CR 26:77-84 (2004)  -  doi:10.3354/cr026077

Effect of ancient Inuit fur parka ruffs on facial heat transfer

Aline J. Cotel1,*, Raymond Golingo2, Jill E. Oakes3, Rick R. Riewe4

1Department of Civil and Environmental Engineering, University of Michigan, Ann Arbor, Michigan 48109-2125, USA
2Department of Aeronautics and Astronautics, University of Washington, Seattle, Washington 98195-2400, USA
3Department of Native Studies, and
4Department of Zoology, University of Manitoba, Winnipeg, Manitoba R3T 2N2, Canada

ABSTRACT: The traditional clothing system developed and used by the Inuit is the most effective cold weather clothing developed to date. One of the key elements used by the Inuit is a fur ruff attached to the hood, hem, and cuffs of their parkas. This paper determines why the fur ruff is so critical to the effectiveness of cold-weather clothing, especially in protecting the face, without impeding movement or view, so essential to the Inuit hunter. To quantify the effectiveness of this clothing, heat transfer was measured on a model placed in a subsonic wind tunnel. The wind velocity and angle to the wind were varied. A boundary layer forms on the face, and heat transfer was measured across that layer using thermocouples. Different fur ruff geometries were examined to determine which was most efficient. The experimental results were combined with data collected using ethno-historical methods since 1970 by 2 of the authors. The traditional headgear proved to be the most efficient. The lowest heat transfer was found for the sunburst fur ruff geometry at different angles of attack and wind speeds. This unique combination of scientific and traditional Aboriginal knowledge provides a holistic perspective on new insights into the effectiveness of cold-weather clothing systems.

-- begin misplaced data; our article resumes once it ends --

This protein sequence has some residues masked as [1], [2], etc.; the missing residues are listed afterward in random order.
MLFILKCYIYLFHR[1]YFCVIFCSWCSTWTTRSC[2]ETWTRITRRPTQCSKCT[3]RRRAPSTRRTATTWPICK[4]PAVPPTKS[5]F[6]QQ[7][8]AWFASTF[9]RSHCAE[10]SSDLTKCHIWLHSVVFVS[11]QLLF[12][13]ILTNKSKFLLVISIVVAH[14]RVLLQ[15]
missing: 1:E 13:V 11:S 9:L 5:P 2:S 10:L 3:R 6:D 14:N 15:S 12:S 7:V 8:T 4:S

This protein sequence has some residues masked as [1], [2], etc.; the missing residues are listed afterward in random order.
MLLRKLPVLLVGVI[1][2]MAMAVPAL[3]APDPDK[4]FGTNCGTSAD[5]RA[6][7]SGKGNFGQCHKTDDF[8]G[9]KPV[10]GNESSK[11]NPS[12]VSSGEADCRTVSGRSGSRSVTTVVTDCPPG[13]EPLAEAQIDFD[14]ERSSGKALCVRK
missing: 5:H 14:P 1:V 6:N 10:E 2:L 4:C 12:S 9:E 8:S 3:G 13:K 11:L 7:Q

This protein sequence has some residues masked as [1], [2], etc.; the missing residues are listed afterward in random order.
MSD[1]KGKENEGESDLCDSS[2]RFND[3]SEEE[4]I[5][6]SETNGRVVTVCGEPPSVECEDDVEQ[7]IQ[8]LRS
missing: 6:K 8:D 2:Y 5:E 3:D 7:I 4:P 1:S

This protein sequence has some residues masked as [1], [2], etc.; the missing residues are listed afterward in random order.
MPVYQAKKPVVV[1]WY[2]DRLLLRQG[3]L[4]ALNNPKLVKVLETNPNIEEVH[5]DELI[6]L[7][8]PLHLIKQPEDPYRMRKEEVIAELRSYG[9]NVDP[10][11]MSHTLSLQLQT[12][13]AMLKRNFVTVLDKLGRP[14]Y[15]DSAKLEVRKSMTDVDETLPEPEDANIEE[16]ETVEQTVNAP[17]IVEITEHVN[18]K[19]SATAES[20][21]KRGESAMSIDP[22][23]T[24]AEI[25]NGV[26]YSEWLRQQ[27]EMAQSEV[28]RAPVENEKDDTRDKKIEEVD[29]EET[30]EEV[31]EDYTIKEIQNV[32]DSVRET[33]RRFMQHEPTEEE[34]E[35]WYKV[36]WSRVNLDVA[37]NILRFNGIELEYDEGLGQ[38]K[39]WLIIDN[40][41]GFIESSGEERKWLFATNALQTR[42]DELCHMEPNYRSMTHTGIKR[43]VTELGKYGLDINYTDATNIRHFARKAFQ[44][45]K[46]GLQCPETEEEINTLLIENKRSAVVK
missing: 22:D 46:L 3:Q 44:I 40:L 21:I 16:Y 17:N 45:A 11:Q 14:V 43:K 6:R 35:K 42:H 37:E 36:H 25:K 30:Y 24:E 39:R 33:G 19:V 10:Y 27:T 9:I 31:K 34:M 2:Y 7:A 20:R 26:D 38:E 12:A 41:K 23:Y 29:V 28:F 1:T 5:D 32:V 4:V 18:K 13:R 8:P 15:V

KEY WORDS: Cold-weather clothing · Inuit fur ruff design · Heat transfer · Wind-tunnel measurements

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